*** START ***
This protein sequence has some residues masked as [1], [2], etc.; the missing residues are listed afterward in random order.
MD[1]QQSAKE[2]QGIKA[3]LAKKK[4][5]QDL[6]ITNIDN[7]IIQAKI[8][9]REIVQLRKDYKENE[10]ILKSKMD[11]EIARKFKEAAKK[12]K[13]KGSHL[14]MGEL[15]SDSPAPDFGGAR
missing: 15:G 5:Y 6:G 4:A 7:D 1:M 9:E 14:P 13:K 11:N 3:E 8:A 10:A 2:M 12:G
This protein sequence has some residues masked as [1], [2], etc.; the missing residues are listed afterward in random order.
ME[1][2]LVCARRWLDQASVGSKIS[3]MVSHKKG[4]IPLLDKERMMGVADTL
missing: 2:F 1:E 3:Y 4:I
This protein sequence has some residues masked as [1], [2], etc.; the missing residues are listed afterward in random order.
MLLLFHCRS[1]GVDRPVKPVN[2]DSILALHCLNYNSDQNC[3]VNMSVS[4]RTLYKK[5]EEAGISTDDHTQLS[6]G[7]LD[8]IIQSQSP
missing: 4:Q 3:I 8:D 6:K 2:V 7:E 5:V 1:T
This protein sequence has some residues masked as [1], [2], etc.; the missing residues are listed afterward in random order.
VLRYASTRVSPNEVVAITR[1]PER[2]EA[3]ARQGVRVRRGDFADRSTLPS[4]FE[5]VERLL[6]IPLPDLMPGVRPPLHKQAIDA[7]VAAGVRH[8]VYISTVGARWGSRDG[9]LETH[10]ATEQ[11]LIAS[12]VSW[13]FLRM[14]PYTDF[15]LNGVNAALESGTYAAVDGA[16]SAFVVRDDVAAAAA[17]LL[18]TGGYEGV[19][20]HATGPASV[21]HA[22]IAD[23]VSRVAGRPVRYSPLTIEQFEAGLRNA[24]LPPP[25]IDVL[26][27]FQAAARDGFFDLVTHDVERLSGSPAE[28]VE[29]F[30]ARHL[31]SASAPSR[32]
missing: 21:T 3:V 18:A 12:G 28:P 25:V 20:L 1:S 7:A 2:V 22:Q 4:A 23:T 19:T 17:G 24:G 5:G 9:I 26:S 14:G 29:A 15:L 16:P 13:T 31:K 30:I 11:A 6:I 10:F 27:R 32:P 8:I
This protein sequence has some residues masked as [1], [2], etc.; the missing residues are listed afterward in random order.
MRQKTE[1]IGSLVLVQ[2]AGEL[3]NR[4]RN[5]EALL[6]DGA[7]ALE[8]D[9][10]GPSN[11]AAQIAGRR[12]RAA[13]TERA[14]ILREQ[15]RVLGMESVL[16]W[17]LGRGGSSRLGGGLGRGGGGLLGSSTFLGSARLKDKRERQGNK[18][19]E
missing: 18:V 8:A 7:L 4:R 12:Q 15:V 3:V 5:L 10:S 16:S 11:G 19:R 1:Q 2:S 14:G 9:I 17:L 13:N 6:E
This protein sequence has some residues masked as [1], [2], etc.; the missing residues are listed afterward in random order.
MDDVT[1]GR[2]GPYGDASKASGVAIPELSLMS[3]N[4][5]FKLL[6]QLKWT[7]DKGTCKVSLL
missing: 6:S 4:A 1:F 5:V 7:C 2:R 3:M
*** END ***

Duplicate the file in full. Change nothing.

This protein sequence has some residues masked as [1], [2], etc.; the missing residues are listed afterward in random order.
MD[1]QQSAKE[2]QGIKA[3]LAKKK[4][5]QDL[6]ITNIDN[7]IIQAKI[8][9]REIVQLRKDYKENE[10]ILKSKMD[11]EIARKFKEAAKK[12]K[13]KGSHL[14]MGEL[15]SDSPAPDFGGAR
missing: 15:G 5:Y 6:G 4:A 7:D 1:M 9:E 14:P 13:K 11:N 3:E 8:A 10:A 2:M 12:G
This protein sequence has some residues masked as [1], [2], etc.; the missing residues are listed afterward in random order.
ME[1][2]LVCARRWLDQASVGSKIS[3]MVSHKKG[4]IPLLDKERMMGVADTL
missing: 2:F 1:E 3:Y 4:I
This protein sequence has some residues masked as [1], [2], etc.; the missing residues are listed afterward in random order.
MLLLFHCRS[1]GVDRPVKPVN[2]DSILALHCLNYNSDQNC[3]VNMSVS[4]RTLYKK[5]EEAGISTDDHTQLS[6]G[7]LD[8]IIQSQSP
missing: 4:Q 3:I 8:D 6:K 2:V 7:E 5:V 1:T
This protein sequence has some residues masked as [1], [2], etc.; the missing residues are listed afterward in random order.
VLRYASTRVSPNEVVAITR[1]PER[2]EA[3]ARQGVRVRRGDFADRSTLPS[4]FE[5]VERLL[6]IPLPDLMPGVRPPLHKQAIDA[7]VAAGVRH[8]VYISTVGARWGSRDG[9]LETH[10]ATEQ[11]LIAS[12]VSW[13]FLRM[14]PYTDF[15]LNGVNAALESGTYAAVDGA[16]SAFVVRDDVAAAAA[17]LL[18]TGGYEGV[19][20]HATGPASV[21]HA[22]IAD[23]VSRVAGRPVRYSPLTIEQFEAGLRNA[24]LPPP[25]IDVL[26][27]FQAAARDGFFDLVTHDVERLSGSPAE[28]VE[29]F[30]ARHL[31]SASAPSR[32]
missing: 21:T 3:V 18:A 12:G 28:P 25:V 20:L 1:S 7:A 2:V 22:Q 4:A 23:T 19:T 17:G 24:G 5:G 9:I 26:S 14:G 29:A 15:L 16:P 13:T 31:K 30:I 11:A 6:I 10:F 27:R 32:P 8:I
This protein sequence has some residues masked as [1], [2], etc.; the missing residues are listed afterward in random order.
MRQKTE[1]IGSLVLVQ[2]AGEL[3]NR[4]RN[5]EALL[6]DGA[7]ALE[8]D[9][10]GPSN[11]AAQIAGRR[12]RAA[13]TERA[14]ILREQ[15]RVLGMESVL[16]W[17]LGRGGSSRLGGGLGRGGGGLLGSSTFLGSARLKDKRERQGNK[18][19]E
missing: 18:V 8:A 7:L 4:R 12:Q 15:V 3:V 5:L 10:S 16:S 11:G 19:R 1:Q 2:S 14:G 9:I 17:L 13:N 6:E
This protein sequence has some residues masked as [1], [2], etc.; the missing residues are listed afterward in random order.
MDDVT[1]GR[2]GPYGDASKASGVAIPELSLMS[3]N[4][5]FKLL[6]QLKWT[7]DKGTCKVSLL
missing: 6:S 4:A 1:F 5:V 7:C 2:R 3:M